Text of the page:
If success in art means a balance of tensions, nowhere was this push-pull more aptly illustrated than in the recent, “Take Two” exhibition at New York’s Catherine Ahnell Gallery. The four rising international artists featured in the showcase were captivating, however a particularly compelling contrast emerged between two of these contributing artists, L’Atlas and Miljan Suknoviç, whose diametrically opposed artistic styles offered a modern-day dialogue on the role of form and abstraction in art.

On the one end of the spectrum is the work of L’Atlas, the alias of French artist Jules Dedet Granel, whose compositions shine in their patterned precision. Stark contrasts of often black and white define the hard edges of the geometrical manifestations that emerge from L’Atlas’ works and recall simultaneously both modern and historic sensibilities. From the modern perspective, L’Atlas’ creations seem to echo the parallel symmetry and precision of the machine age, from the metal grates of industrial architecture to the rhythmic grooves of a computer chip.

At the same time, however, L’Atlas conjures these modern motifs with a mind for the more classical traditions of calligraphy and typography. Since his debut as a street artist in the 1990s, L’Atlas has harbored an ongoing fascination with the play between word and image that is inherent in typographic design, and this contemplation, alongside his parallel interest in playing with scale, results in compositions freed from clear reading yet nevertheless harboring an air of legibility. It is this visual hook that keeps the viewer locked on his compositions, and it this same connection that makes the nearby works of Miljan Suknoviç all the more fitting in their contrast.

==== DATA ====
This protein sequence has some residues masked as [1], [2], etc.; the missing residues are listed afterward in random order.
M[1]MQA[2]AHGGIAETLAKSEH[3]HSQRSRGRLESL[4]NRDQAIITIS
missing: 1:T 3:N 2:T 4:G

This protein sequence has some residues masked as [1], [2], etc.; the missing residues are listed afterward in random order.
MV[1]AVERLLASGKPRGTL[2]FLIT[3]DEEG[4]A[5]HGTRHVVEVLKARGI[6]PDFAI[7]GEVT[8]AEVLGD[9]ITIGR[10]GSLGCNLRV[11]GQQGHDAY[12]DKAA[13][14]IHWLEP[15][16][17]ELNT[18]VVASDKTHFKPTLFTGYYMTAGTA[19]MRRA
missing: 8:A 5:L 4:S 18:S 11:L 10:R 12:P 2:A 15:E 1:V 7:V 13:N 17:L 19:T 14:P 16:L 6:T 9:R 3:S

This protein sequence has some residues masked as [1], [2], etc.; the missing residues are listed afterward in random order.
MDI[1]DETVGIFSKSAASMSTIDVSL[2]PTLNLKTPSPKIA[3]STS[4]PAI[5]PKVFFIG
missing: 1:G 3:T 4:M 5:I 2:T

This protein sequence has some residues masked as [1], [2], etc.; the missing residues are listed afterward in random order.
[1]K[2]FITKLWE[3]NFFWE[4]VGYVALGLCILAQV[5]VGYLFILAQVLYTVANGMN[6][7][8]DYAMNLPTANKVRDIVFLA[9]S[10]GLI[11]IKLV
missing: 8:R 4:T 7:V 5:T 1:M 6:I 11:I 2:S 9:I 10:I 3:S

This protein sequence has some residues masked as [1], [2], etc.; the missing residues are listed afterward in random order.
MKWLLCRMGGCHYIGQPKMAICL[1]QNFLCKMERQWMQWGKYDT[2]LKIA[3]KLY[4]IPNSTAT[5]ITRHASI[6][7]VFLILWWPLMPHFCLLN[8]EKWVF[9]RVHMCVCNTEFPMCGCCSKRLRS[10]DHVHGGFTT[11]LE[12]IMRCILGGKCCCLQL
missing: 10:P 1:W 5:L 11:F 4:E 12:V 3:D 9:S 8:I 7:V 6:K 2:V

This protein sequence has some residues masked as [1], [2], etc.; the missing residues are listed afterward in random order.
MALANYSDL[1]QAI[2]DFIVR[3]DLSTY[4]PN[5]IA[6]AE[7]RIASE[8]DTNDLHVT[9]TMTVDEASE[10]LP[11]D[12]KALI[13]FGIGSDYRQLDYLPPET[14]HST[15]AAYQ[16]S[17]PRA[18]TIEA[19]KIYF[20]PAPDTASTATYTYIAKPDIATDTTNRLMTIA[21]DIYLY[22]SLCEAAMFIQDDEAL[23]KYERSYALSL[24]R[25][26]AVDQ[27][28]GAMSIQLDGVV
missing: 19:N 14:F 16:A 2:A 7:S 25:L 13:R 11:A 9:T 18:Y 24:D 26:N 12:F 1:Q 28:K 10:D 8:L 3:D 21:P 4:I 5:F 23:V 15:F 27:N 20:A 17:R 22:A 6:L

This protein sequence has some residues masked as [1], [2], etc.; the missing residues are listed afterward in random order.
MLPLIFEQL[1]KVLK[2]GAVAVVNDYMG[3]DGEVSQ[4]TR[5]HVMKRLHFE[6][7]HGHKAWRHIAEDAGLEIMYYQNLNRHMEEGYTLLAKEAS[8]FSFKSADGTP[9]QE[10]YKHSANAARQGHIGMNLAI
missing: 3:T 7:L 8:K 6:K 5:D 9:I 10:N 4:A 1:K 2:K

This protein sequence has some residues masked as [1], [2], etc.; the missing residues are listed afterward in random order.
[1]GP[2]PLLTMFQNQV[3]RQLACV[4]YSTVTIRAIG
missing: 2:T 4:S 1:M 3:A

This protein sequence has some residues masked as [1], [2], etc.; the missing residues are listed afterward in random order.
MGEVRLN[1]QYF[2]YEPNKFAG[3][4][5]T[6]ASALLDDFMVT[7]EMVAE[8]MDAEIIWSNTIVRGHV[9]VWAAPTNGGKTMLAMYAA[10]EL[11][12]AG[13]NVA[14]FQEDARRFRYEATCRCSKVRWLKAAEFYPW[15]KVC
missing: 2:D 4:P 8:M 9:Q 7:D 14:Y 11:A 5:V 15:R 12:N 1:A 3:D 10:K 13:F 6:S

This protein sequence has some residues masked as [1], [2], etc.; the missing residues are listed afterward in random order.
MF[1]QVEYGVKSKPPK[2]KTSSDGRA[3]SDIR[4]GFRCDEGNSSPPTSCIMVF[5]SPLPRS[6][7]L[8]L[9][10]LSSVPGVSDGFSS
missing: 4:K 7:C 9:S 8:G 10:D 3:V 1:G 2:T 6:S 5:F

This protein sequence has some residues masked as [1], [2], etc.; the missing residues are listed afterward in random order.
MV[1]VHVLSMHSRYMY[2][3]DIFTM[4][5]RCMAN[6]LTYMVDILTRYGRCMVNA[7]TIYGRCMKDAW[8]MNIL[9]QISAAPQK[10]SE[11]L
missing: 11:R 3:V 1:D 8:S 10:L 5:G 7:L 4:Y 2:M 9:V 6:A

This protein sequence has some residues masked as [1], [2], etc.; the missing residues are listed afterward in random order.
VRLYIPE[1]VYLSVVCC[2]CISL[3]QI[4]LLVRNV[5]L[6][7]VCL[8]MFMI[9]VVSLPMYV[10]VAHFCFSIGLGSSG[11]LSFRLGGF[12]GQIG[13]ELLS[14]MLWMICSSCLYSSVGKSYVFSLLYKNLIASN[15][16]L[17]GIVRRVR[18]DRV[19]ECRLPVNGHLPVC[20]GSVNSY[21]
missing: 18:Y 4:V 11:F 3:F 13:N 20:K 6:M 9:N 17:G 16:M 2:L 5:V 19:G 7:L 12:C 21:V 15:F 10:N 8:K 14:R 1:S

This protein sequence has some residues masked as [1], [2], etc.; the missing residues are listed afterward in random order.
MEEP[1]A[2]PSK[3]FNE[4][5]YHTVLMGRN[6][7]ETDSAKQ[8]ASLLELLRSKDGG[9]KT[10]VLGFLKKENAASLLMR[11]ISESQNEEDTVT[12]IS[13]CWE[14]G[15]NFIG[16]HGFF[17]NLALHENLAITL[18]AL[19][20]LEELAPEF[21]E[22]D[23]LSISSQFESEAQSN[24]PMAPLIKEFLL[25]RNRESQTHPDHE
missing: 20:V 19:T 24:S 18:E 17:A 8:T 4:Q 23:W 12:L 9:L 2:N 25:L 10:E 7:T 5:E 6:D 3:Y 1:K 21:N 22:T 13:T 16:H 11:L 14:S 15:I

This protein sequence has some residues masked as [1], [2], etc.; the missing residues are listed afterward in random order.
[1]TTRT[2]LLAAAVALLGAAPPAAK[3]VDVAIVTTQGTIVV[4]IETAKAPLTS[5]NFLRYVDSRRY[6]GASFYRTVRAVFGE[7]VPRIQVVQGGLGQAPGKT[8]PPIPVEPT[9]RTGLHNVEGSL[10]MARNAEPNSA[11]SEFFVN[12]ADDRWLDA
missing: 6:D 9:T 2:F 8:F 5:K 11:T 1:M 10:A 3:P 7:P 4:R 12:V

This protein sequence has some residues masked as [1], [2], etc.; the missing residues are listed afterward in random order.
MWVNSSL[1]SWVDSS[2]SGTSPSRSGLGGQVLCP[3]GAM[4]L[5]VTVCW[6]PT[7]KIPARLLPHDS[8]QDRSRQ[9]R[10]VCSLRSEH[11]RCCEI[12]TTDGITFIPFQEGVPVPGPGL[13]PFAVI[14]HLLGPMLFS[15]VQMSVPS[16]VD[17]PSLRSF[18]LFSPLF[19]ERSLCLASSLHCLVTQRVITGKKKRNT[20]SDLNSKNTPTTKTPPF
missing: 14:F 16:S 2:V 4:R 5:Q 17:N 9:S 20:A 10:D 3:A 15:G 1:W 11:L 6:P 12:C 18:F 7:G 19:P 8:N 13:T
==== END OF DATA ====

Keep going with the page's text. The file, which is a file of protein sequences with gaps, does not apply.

Replacing L’Atlas’ streamlined style with a kaleidoscopic palette and exchanging clean geometry for playful patches and burst of color, Suknoviç’s work revives the heyday ideals of Abstract Expressionism for a contemporary audience. Unabashed drips and broad strokes of color interchange across Suknoviç’s canvases to convey a dynamic, almost vibrating surface, an element that Suknoviç accentuates in some works with an overlay of a geometric linework. Suknoviç is rather guarded as to his inspirations for his work, but what is clear in these complex surfaces is that he, like famed predecessor Willem de Kooning, is contemplating a similar excavation of the painterly surface by inviting the viewer to dive into the rich panoply of color that consumes the canvas.

Miljan Suknoviç installation view

It would be a challenge to pair two more disparate styles, and yet it is exactly this stark difference that makes the work of L’Atlas and Suknovic a powerful combination in this showcase. The works of these two artists as included in this “Take Two” exhibition help to fuel a valuable reflection and conversation upon the element of abstraction and its many forms.

L’Atlas has enjoyed a long list of group and solo exhibitions, debuting in the Street Art Galerie du Jour in Paris in 2001 and fêted just this last year (2014) with a solo exhibition, entitled “Transversal,” at the Wunderkammern Gallery in Rome. Meanwhile, Miljan Suknoviç is newer to the art world but is starting to enjoy similar celebration for his work. Based in New York City, Suknoviç enjoyed his first solo exhibition, entitled “Constallation III,” at the Catherine Ahnell Gallery in 2014, the same space that hosted this “Take Two” installation. For more on the exhibition, please visit the Catherine Ahnell Gallery website.

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